Planting Daffodils


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Wordsworth was right:

WANDER'D lonely as a cloud

That floats on high o'er vales and hills,

When all at once I saw a crowd,

A host, of golden daffodils;

Beside the lake, beneath the trees,

Fluttering and dancing in the breeze.

… For oft, when on my couch I lie

In vacant or in pensive mood,

They flash upon that inward eye

Which is the bliss of solitude;

And then my heart with pleasure fills,

And dances with the daffodils.

Daffodils are wonderful flowers, combining beauty and durability. These beautiful flowers, once planted right, can outlive us all! They are the easiest and most dependable of all the families of flowers and ideal for a beginner in gardening. They can be grown

almost anywhere in the United States. They are quite tolerant of cold, especially with a covering of snow and are planted right up to the Canadian borders. They do need a cold treatment, natural or induced. They can also be grown in the south, with the exception of spots of Florida which are frost free.

Daffodils will flower from anywhere to six weeks to six months, depending on where you live and the cultivars you grow. After the flowers bloom, please leave them alone! No tying up in attractive little bundles, or worse, cutting back the plant too early. Let the daffodil plant rebuild its bulb for the next year. The leaves will stay green while this is happening. When the leaves do begin to yellow, then you can cut…. NOT BEFORE!

Remember a few easy tips:

Plant deep, plant early, and good drainage!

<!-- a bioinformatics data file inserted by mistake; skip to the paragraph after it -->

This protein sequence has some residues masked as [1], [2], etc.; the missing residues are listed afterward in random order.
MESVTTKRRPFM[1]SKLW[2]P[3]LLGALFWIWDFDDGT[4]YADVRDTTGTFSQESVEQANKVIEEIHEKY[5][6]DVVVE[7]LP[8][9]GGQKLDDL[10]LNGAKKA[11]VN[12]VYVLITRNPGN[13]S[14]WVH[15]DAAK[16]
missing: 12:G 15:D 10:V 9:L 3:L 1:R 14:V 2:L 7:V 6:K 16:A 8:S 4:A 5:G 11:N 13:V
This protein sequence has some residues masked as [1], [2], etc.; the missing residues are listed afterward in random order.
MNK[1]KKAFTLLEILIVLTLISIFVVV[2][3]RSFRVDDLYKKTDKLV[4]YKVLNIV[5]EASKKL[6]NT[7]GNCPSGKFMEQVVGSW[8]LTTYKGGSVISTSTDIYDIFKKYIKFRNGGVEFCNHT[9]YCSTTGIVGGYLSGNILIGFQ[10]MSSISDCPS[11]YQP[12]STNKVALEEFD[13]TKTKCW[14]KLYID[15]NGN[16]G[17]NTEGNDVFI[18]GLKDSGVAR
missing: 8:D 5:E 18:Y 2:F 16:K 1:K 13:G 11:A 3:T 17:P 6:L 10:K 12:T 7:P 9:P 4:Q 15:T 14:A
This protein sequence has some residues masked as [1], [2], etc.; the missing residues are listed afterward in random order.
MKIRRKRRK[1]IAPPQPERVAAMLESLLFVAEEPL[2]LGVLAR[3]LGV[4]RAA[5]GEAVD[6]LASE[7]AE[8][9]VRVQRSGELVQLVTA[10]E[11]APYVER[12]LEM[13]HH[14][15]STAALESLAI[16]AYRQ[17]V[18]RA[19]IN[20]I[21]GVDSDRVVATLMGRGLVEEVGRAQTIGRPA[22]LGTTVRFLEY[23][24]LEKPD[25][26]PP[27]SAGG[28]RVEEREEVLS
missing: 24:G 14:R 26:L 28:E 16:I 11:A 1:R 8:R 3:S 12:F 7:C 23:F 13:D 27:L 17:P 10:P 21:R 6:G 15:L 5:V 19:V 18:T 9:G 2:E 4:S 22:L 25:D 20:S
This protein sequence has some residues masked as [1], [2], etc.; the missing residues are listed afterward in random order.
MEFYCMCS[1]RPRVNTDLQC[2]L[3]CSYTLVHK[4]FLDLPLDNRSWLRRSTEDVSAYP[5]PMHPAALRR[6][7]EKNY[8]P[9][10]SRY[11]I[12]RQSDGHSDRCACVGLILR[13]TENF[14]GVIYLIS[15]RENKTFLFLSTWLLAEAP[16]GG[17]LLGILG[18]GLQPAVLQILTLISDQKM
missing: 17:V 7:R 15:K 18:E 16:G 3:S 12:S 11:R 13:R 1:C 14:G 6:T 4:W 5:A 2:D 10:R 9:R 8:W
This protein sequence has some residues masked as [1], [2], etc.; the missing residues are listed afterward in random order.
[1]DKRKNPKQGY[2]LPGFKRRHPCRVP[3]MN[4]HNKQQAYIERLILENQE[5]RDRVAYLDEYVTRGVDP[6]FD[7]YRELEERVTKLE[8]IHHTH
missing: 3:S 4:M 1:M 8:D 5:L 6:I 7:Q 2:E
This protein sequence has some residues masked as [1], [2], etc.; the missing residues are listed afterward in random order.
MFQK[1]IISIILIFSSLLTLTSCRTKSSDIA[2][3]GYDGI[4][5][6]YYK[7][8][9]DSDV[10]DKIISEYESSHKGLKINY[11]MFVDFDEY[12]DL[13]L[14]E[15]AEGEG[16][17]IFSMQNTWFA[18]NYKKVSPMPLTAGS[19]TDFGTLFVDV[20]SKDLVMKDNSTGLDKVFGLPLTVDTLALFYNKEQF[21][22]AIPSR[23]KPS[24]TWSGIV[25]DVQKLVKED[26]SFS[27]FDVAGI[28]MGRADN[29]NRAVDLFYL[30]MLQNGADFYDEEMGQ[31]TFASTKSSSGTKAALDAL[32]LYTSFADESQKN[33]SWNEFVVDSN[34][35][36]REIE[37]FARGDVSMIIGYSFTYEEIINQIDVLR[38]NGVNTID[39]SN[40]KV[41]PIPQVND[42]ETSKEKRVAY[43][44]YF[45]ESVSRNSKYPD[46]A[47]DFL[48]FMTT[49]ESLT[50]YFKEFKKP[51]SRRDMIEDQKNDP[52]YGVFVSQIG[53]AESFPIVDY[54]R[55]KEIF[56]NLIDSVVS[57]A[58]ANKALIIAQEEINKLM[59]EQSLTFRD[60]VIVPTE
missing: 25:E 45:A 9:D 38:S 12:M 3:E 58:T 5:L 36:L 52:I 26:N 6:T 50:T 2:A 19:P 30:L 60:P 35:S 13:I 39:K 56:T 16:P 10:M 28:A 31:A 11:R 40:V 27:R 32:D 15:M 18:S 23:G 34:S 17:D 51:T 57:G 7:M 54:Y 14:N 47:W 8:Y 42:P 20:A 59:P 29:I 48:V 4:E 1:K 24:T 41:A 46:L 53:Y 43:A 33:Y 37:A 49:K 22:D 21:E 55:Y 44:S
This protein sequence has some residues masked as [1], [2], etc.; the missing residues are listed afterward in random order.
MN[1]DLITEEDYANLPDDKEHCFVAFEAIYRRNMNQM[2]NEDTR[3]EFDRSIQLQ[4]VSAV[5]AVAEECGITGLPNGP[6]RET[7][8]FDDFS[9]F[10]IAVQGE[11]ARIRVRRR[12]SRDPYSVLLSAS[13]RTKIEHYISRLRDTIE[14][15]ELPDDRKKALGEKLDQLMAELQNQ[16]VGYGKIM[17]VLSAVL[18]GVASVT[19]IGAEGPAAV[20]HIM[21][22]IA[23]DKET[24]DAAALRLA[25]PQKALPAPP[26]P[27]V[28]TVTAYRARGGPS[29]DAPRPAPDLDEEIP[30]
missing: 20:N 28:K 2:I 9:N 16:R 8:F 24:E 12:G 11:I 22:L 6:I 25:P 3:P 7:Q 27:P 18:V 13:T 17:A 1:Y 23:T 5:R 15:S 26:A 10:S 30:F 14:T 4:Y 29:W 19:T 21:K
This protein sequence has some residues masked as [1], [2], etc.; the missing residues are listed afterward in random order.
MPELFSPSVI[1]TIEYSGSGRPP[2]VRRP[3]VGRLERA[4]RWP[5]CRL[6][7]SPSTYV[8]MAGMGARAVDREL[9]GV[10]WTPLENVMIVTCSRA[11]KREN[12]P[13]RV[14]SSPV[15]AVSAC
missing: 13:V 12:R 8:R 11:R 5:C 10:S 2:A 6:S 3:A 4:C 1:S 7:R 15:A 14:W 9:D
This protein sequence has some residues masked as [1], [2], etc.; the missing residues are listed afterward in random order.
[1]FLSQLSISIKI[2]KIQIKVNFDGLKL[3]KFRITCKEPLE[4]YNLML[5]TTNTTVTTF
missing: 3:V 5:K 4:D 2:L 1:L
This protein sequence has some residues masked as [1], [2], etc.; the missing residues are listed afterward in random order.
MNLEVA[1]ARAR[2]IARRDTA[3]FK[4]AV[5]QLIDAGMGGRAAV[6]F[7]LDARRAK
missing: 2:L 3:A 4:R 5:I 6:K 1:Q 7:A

1) Choose a well-drained, sunny spot. A hillside or a raised bed is the best. Drainage is key. Spade the ground well, at least 10 – 12” deep and make sure that your soil is good – if you have clay, then add well-rotted compost, soil amendments or a planting mix. Your aim is for at least 4 – 5” of soil on top of the bulb. Shallow planting is a problem – the soil covering the bulb is quick to dry out, and the lack of moisture can affect the following season’s flowering.

2) Plant the bulbs so that their top (the pointed end) is at least two times as deep as the bulb is high. You don’t need a ruler, as the bulbs will adjust themselves!

3) Once the leaf-tips emerge from the ground, top dress them with a 5-10-10 and a 0-10-10 as they flower.

4) Water well after planting, and keep them moist until the rains come. Continue to water after they bloom, for about 3 weeks. Then, stop watering.

5) And, once bloomed, don’t cut the foliage.

In 1985, Briscoe White opened The Growers Exchange in an abandoned Texaco station on a busy urban street corner in Richmond, Virginia. The facility has grown over the years, and is now 5 distinct growing environments with 5 acres under cover. Briscoe has over 25 years of gardening experience. For further information on gardening products or gardening tips please contact Briscoe White at


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